It’s primary season, and once again I am reminded at just how little the rest of the country cares about the disenfranchisement of the District of Columbia. I usually salve my irritation with the knowledge that individual votes are unlikely to sway an election, so I am largely unharmed personally. The problem, of course, is that the disenfranchisement of a large group of people who share some interests does seem likely to have serious policy effects, as those interests are systematically ignored. (Perhaps a more powerful argument defending the loss of DC’s voting rights in federal matters is that it might force us to attend to local politics where decisions are both consequential and close enough to our lives to be noticed. So far, though, I am unimpressed.)
In any case, my neighbors and I are not alone. Vann Newkirk has a piece in the Atlantic challenging felon and prisoner disenfranchisement:
The origins of disenfranchisement as a vehicle of American punishment are likely traceable to some form of the classical notion of a “civil death.” For the Greeks, the punishment of civil death was akin to capital punishment—a complete extinguishing of the civil rights that Greeks believed constituted personhood, including suffrage, landownership, and the right to file lawsuits. English common law borrowed the Greek concept, and civil death was long viewed as a suitable punishment for felony offenses.
But civil death as a formal punishment in the American colonies differed from the English system on which it was based, and from the punishments that would later evolve. Civil death was initially only adopted in America for a very small number of felonies, the most common of which were violations directly connected to voting—for example, fraud or bribery. This paralleled both an expansion of crimes considered felonies and a decoupling of felony punishment from capital punishment. The use of long-term imprisonment, instead of corporal or capital punishment, only came about in fits and starts.
It doesn’t have to be that way. In Maryland, former felons are regaining their voting rights this year, and that affects some of the graduates of the JCI Prison Scholars Program! It’s pretty great.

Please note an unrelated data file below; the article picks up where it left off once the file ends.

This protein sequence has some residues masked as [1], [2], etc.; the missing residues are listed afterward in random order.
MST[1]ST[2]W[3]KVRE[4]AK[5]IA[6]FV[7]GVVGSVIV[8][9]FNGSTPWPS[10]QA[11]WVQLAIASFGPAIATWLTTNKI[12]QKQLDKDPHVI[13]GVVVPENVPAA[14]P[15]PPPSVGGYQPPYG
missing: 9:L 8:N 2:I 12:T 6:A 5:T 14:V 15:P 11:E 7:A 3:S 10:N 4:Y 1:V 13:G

For too long, we have begun to imagine that violators of the social contract are somehow unable to participate in its revision. In a world without ungoverned spaces, it’s no longer possible to exile our trangressors into the wastes. But what we do instead is significantly more cruel: exiled to social and civil death, prisoners are meant to continue to live in our midst while occupying as little of our time and energy as possible. They’re invisible men whose future is supposed to hold no future except to be ignored.
Yet the fantasies of social death are pernicious precisely because they imagine no return. The reality is that most of these men must someday rejoin the communities from which they have been exiled. People come back. What’s more, they’re never really that far away.
Their lives and ours are still bound together: at the very least we still pay to keep our fellow citizens incarcerated, we still send some of our fellow citizens inside to guard and “correct” them. But it’s also worth remembering that the prison’s walls are remarkably permeable. Guards and visiting family stream in and out. Gang members inside help their outside colleagues agree to cessation of hostilities.
If we were still able to punish our criminals with exile or death, it would be much easier. Instead ghosts still haunt us long after their social death. Fathers and mothers still parent their daughters and sons from within the prison’s walls. Husbands have long arguments and tender reconciliations with their wives as phone calls and letters go back and forth at great expense. And in most cases, the men and women who go off to prison must eventually shamble back from the social death we’ve wished upon them.
I still don’t know if there’s room for prisons in a just society. Our vengeful impulses seem to require some sort of satisfaction, and imprisonment might just be the fairest one remaining. But I do feel confident that those prisons cannot be premised on social death any longer.